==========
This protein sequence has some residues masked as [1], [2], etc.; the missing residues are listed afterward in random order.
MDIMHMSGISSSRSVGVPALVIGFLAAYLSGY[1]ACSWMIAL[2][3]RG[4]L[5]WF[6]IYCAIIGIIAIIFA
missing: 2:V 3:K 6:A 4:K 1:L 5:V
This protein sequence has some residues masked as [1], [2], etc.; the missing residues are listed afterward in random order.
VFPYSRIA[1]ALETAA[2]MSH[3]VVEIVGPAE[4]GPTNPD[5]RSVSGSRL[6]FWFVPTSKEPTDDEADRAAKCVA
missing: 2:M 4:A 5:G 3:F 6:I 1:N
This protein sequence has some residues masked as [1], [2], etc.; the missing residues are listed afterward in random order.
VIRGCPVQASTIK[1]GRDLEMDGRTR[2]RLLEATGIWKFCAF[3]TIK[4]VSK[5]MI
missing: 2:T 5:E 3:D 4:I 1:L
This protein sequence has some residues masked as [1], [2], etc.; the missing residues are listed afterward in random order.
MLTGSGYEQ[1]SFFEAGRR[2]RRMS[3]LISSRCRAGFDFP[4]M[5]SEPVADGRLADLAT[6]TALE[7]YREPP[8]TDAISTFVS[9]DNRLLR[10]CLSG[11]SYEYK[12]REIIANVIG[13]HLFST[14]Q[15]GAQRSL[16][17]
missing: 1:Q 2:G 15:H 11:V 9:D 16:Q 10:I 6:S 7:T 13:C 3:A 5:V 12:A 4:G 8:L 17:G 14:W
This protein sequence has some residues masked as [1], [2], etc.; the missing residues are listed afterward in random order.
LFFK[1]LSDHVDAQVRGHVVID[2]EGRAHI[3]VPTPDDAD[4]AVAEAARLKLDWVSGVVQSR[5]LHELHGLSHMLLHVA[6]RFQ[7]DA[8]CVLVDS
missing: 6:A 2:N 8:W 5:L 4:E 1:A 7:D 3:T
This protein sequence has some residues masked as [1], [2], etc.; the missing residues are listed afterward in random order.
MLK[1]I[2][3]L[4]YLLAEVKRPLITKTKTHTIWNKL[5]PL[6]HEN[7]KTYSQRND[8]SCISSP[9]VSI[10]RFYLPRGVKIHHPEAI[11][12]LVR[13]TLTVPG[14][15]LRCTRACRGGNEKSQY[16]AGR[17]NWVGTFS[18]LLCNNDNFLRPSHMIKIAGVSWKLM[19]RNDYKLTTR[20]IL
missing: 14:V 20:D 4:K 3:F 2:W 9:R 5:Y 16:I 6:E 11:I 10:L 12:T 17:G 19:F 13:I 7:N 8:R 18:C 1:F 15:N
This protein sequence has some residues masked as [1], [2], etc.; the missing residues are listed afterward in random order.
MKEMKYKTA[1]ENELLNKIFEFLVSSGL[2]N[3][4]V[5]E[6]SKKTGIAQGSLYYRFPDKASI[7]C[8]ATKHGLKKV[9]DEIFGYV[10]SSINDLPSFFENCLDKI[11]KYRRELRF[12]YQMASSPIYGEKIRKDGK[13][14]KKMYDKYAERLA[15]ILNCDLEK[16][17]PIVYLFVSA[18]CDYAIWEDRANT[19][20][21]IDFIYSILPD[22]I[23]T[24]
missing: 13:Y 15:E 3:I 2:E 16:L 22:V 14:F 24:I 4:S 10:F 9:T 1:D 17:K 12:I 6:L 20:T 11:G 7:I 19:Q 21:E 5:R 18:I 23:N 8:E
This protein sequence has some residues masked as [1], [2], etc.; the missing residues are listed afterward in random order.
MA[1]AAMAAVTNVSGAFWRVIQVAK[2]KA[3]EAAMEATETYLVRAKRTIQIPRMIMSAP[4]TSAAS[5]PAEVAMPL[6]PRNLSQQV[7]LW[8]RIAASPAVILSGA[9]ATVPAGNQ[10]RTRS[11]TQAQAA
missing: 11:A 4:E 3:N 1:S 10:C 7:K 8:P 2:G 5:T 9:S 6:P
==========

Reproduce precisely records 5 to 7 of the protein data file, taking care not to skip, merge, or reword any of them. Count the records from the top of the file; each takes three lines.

This protein sequence has some residues masked as [1], [2], etc.; the missing residues are listed afterward in random order.
LFFK[1]LSDHVDAQVRGHVVID[2]EGRAHI[3]VPTPDDAD[4]AVAEAARLKLDWVSGVVQSR[5]LHELHGLSHMLLHVA[6]RFQ[7]DA[8]CVLVDS
missing: 6:A 2:N 8:W 5:L 4:E 1:A 7:D 3:T
This protein sequence has some residues masked as [1], [2], etc.; the missing residues are listed afterward in random order.
MLK[1]I[2][3]L[4]YLLAEVKRPLITKTKTHTIWNKL[5]PL[6]HEN[7]KTYSQRND[8]SCISSP[9]VSI[10]RFYLPRGVKIHHPEAI[11][12]LVR[13]TLTVPG[14][15]LRCTRACRGGNEKSQY[16]AGR[17]NWVGTFS[18]LLCNNDNFLRPSHMIKIAGVSWKLM[19]RNDYKLTTR[20]IL
missing: 14:V 20:D 4:K 3:F 2:W 9:R 5:Y 16:I 6:E 11:I 10:L 12:T 17:G 19:F 13:I 7:N 8:R 18:C 1:F 15:N
This protein sequence has some residues masked as [1], [2], etc.; the missing residues are listed afterward in random order.
MKEMKYKTA[1]ENELLNKIFEFLVSSGL[2]N[3][4]V[5]E[6]SKKTGIAQGSLYYRFPDKASI[7]C[8]ATKHGLKKV[9]DEIFGYV[10]SSINDLPSFFENCLDKI[11]KYRRELRF[12]YQMASSPIYGEKIRKDGK[13][14]KKMYDKYAERLA[15]ILNCDLEK[16][17]PIVYLFVSA[18]CDYAIWEDRANT[19][20][21]IDFIYSILPD[22]I[23]T[24]
missing: 13:Y 15:E 3:I 2:E 16:L 22:V 14:F 24:I 4:S 10:F 9:T 1:D 17:K 12:I 6:L 20:T 11:G 7:I 19:Q 21:E 5:R 18:I 23:N 8:E